How to set Personal Financial Goals?

Sustainable development goals

Answer to “How to set sustainable development goals (SDG)”, will assist you in achieving your financial objectives. Personal financial planning is the process of deciding how much money to spend, save, and invest in in order to live comfortably, have financial security, and achieve goals. It is your responsibility to create and stick to a financial plan. The financial planning process consists of six steps that will assist you in reaching your objectives.

1.     Calculate Your Current Financial Situation for SDG

Make a list of items related to your finances to determine your current financial situation:

Firstly, you need to have some Savings, secondly, evaluate your sources of monthly income (job earnings, allowances, gifts, and bank account interest), thirdly carefully determine your monthly expenses (money you spend), and lastly must know your financial obligations (money you owe to others)

Keeping a careful record of everything you buy for one month is a good way to estimate your expenses. You can keep track of your expenses in a small notebook. You will be able to begin planning once you have determined your financial situation.

2.     Create a list of sustainable development goals

Consider your attitude toward money and ask yourself the following questions to help you develop clear financial goals: Is it more important to spend money now or to save money for the future? Do your personal values have an impact on your financial decisions? Values are beliefs and principles that you hold to be important, correct, and desirable.

Knowing the difference between your needs and your wants is another important aspect of developing financial goals. A requirement is something that you must have in order to survive, such as food, shelter, and clothing. A desire is something you want or would like to have or do. For example, if you live in a cold climate, you will need a coat in the winter. So, while you may prefer a leather jacket, other less expensive coats will also keep you warm. You are the only one who can decide what specific goals to pursue. You may want to save money, say for example Rs 10,000 per month, or 15% of each salary or wages cheque made out to you.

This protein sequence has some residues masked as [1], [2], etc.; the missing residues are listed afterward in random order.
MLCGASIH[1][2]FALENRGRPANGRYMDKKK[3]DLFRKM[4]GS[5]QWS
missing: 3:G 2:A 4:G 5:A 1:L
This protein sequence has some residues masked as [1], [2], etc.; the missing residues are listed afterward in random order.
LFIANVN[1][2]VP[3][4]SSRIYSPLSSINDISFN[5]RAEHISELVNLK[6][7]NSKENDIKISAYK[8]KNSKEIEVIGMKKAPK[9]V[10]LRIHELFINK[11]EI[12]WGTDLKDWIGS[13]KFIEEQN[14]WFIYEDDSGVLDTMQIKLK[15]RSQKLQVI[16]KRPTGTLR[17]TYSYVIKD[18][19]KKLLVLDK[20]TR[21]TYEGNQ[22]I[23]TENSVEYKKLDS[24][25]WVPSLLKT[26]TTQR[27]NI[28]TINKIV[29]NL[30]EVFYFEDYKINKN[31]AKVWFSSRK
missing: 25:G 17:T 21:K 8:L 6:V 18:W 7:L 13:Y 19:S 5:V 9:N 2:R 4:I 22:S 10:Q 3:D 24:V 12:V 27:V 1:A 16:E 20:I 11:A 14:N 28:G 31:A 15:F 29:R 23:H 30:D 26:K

3.     Identify Your Options

It is impossible to make an informed decision unless you are aware of all of your options. In general, there are several options available to you.

Assume you are saving Rs 10,000 per month. You may have the following options:

    I.    Broaden the scope of the current situation. You may decide to increase your monthly savings to Rs 12,000.

  II.    Make a change in the current situation. Instead of putting your money in a savings account, you could invest it in stocks.

III.    Begin something new. You could pay off your debts with the Rs 10,000.

IV.    Maintain your current course of action. You have the option of not making any changes.

However, keep in mind that the costs of your decision may outweigh the benefits in each case.

4.     You will need to evaluate your options

As part of the financial planning process for sustainable development goals, you evaluate your alternatives in this step. Utilize the numerous financial information sources that are available. Examine your current life situation, financial situation, and personal values. Consider the implications and risks of every decision you make.

It is critical to stay current on social and economic issues because they can have an impact on your financial situation. A company that manufactures cutting-edge technology or designs the most fashionable clothing, for example, could be a good investment. Would you, on the other hand, invest in the company if you learned that it was being sued?

You cannot select all options, such as becoming a full-time college student and also want the income that comes with a full-time job. By pursuing your education, you forego the opportunity to work full-time, at least for the time being. The opportunity cost of attending college would be the benefit of working full-time.

However, deciding entails more than just knowing what you might give up. It also entails knowing what you stand to gain. For example, by attending college, you may be able to obtain a higher-paying job.

Type of risk

If you choose to ride your bicycle on a busy city street, you run the risk of being involved in an accident. You accept certain financial risks when you make a financial decision. Some examples of financial risks are, Inflation Risk, Interest Rate Risk, Income Risk (You may lose your job due to unexpected health problems, family problems, an accident, or changes in your field of work), Personal Risk (Driving for eight hours on hazardous roads) or the risk may not be worth the money you would save on airfare, Liquidity Risk (Liquidity is the ability to easily convert financial assets into cash without loss in value. Some long-term investments, such as a house, can be difficult to convert quickly).